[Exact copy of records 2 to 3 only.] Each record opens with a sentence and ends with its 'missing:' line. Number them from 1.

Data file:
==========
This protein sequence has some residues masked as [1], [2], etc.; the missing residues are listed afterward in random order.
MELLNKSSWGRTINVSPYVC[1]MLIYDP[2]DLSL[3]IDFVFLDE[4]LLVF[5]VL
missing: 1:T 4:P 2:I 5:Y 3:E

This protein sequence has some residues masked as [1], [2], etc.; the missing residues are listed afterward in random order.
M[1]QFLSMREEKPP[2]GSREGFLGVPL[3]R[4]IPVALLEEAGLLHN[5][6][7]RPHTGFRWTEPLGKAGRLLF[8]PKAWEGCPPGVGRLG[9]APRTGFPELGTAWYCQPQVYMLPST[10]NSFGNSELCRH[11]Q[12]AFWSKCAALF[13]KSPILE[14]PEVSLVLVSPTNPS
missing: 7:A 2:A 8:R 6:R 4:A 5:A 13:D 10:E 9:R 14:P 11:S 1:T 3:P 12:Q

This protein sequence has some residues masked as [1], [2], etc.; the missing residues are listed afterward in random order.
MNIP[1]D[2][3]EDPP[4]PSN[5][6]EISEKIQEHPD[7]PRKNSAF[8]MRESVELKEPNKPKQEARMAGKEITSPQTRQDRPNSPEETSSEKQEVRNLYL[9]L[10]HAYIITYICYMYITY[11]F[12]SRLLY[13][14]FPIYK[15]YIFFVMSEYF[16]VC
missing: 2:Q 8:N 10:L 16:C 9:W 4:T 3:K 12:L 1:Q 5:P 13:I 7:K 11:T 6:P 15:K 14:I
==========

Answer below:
This protein sequence has some residues masked as [1], [2], etc.; the missing residues are listed afterward in random order.
M[1]QFLSMREEKPP[2]GSREGFLGVPL[3]R[4]IPVALLEEAGLLHN[5][6][7]RPHTGFRWTEPLGKAGRLLF[8]PKAWEGCPPGVGRLG[9]APRTGFPELGTAWYCQPQVYMLPST[10]NSFGNSELCRH[11]Q[12]AFWSKCAALF[13]KSPILE[14]PEVSLVLVSPTNPS
missing: 7:A 2:A 8:R 6:R 4:A 5:A 13:D 10:E 9:R 14:P 11:S 1:T 3:P 12:Q

This protein sequence has some residues masked as [1], [2], etc.; the missing residues are listed afterward in random order.
MNIP[1]D[2][3]EDPP[4]PSN[5][6]EISEKIQEHPD[7]PRKNSAF[8]MRESVELKEPNKPKQEARMAGKEITSPQTRQDRPNSPEETSSEKQEVRNLYL[9]L[10]HAYIITYICYMYITY[11]F[12]SRLLY[13][14]FPIYK[15]YIFFVMSEYF[16]VC
missing: 2:Q 8:N 10:L 16:C 9:W 4:T 3:K 12:L 1:Q 5:P 13:I 7:K 11:T 6:P 15:K 14:I